Category Archive 'Art'
27 Apr 2020

A Knight

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Ornamental Plaque of a Knight, ca. 1300, possibly British, Metropolitan Museum of Art.

My guess would be German, because of the antler crests.

18 Feb 2020

The Salovey Administration Destroys Another Great Yale Department

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The late Vincent Scully lecturing Eurocentrically years ago.

Heather MacDonald, BK ’70, demolishes the cant being used to justify remodeling Yale’s once-illustrious History of Art Department into a distribution center for Marxist agitprop and Multicultural Identity Stroking.

By 1974, when I enrolled at Yale, its faculty had long since abdicated one of its primary intellectual responsibilities. It observed a chaste silence about what undergraduates needed to study in order to have any hope of becoming even minimally educated; curricular selections, outside of a few broad distribution requirements, were left to students, who by definition did not know enough to choose wisely, except by accident. So it was that I graduated without having taken a single history course (outside of one distribution-fulfilling intellectual history class), despite easy access to arguably the strongest American history faculty in the country. Scully’s fall semester introductory art history course has been my anchor to the past, providing visual grounding in the development of Western civilization, around which it is possible to develop a broader sense of history.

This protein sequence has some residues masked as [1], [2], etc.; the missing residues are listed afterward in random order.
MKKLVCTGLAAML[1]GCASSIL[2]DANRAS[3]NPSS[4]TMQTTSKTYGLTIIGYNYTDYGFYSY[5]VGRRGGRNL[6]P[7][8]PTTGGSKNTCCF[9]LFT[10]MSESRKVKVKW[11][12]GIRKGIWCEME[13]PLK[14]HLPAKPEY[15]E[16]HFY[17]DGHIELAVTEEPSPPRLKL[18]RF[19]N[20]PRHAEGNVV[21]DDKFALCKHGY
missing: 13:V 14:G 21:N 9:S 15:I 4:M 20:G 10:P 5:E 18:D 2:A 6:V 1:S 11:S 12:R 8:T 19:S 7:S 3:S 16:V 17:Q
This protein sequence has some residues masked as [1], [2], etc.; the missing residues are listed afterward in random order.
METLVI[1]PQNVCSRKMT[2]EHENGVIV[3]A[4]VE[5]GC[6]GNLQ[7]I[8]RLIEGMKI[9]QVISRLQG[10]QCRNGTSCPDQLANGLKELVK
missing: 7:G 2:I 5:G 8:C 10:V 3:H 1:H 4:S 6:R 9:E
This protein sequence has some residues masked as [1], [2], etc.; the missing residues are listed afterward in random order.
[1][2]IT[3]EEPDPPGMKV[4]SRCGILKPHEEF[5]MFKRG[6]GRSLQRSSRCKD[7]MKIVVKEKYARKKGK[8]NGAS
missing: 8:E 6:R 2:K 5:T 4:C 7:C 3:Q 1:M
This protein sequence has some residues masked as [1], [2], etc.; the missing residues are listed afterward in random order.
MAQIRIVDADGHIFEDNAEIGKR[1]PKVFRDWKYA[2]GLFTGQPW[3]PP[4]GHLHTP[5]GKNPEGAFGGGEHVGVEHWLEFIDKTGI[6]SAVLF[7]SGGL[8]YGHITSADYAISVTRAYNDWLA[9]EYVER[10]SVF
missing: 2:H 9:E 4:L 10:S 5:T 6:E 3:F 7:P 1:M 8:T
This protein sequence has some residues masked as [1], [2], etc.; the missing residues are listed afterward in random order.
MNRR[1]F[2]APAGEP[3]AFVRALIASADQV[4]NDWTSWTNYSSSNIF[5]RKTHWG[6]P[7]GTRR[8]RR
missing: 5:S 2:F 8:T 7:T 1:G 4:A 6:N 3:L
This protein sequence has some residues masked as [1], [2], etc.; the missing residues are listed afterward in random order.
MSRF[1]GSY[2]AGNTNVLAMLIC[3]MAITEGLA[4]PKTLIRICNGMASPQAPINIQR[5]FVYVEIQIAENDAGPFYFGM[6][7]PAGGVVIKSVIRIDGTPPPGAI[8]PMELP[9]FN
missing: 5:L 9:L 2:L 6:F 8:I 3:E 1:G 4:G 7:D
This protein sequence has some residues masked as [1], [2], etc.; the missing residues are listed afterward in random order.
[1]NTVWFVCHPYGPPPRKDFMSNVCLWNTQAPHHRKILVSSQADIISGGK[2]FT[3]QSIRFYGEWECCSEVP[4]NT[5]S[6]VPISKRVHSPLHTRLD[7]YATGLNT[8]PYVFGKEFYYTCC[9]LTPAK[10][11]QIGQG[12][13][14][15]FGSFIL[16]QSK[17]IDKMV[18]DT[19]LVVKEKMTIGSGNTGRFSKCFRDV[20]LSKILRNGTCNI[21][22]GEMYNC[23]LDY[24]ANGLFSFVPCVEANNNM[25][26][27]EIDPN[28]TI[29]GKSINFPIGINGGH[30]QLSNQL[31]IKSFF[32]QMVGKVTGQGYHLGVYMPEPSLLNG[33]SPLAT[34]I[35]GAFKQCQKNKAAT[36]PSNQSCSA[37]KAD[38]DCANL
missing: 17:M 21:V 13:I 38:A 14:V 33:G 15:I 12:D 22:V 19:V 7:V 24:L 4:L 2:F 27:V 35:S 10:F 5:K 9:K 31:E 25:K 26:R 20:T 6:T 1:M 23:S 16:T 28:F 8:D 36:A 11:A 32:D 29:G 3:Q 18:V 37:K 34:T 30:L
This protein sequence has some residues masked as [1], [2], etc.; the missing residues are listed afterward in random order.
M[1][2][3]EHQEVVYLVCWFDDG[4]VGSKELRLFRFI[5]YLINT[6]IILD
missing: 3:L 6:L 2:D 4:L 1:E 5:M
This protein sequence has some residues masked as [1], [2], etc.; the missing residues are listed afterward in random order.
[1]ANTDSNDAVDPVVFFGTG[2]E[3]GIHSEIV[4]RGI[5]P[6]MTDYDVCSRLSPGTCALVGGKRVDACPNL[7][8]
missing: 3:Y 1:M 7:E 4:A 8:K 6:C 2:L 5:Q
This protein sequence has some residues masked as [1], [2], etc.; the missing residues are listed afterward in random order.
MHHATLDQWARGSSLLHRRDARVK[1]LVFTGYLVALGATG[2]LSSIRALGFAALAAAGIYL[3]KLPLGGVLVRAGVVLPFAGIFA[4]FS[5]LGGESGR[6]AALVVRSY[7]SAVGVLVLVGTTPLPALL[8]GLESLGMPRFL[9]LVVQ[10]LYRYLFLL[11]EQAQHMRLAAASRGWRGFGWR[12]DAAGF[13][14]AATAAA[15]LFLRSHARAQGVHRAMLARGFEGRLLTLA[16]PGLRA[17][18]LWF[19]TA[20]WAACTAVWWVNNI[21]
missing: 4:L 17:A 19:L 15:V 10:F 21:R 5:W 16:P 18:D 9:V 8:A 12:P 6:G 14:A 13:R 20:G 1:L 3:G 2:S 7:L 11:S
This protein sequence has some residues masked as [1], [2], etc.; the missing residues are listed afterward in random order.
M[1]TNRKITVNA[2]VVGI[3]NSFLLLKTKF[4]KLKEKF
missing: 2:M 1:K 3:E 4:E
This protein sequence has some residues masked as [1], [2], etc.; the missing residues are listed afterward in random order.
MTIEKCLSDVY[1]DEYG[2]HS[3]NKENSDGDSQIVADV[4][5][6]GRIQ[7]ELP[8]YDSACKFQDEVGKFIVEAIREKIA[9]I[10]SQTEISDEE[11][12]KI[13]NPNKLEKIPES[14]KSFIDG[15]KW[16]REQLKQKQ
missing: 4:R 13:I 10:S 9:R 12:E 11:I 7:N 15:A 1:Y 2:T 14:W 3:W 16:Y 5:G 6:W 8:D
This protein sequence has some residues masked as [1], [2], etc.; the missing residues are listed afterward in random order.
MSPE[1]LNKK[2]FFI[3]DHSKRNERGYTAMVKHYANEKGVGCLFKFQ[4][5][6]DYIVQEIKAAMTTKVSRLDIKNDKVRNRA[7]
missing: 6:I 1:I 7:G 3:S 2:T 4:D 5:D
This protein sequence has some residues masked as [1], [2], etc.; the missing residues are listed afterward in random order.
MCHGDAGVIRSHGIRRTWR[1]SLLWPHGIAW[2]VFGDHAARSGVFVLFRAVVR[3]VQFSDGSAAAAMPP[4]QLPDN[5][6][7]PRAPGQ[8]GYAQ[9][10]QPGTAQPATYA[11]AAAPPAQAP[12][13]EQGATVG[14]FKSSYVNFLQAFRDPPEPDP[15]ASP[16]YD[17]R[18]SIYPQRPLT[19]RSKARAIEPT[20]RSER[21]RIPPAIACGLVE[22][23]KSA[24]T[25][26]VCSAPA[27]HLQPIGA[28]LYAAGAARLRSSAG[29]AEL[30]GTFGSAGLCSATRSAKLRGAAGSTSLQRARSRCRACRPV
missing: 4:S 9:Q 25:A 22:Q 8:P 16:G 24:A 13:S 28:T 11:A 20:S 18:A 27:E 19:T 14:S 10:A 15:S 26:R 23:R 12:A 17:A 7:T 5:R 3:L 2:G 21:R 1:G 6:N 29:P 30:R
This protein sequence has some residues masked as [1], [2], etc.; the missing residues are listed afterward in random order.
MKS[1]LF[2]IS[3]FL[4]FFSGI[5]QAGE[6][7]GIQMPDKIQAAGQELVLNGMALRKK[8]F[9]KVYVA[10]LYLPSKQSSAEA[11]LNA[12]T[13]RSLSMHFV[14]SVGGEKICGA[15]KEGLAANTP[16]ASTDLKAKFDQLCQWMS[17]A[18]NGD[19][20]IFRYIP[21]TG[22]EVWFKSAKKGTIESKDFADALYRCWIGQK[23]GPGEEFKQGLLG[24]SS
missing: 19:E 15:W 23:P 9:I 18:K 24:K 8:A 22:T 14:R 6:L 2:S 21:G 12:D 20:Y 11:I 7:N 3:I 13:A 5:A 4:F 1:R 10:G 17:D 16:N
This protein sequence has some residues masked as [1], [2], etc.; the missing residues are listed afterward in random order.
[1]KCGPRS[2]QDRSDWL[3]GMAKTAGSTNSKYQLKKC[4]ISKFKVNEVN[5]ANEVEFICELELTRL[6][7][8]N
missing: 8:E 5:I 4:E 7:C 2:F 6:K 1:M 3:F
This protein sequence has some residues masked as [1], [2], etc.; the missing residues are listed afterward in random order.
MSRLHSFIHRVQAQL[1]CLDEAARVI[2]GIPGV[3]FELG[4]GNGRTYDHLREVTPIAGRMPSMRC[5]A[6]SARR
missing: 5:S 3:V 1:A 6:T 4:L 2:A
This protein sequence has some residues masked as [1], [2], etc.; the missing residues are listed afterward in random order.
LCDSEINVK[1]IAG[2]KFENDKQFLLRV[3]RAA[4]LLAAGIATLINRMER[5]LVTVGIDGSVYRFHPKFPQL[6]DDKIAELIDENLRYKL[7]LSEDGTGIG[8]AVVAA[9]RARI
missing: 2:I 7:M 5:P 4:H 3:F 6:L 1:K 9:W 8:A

But now, the art history department is junking the entire two-semester sequence, as the Yale Daily News reported last month. Given the role that these two courses have played in exposing Yale undergraduates to the joys of scholarship and knowledge, one would think that the department would have amassed overwhelmingly compelling grounds for eliminating them. To the contrary, the reasons given are either laughably weak or at odds with the facts. The first reason is the most absurd: the course titles (“Introduction to the History of Art: Prehistory to the Renaissance” and “Introduction to the History of Art: Renaissance to the Present”). Art history chair Tim Barringer apparently thinks students will be fooled by those titles into thinking that other traditions don’t exist. “I don’t mistake a history of European painting for the history of all art in all places,” he primly told the Daily News. No one else would, either. But if the titles are such a trap for the Eurocentric unwary, the department could have simply added the word “European” before “Art” and been done with it. (Barringer, whose specialities include post-colonial and gender studies as well as Victorian visual culture, has been teaching the doomed second semester course—a classic example of the fox guarding the henhouse.)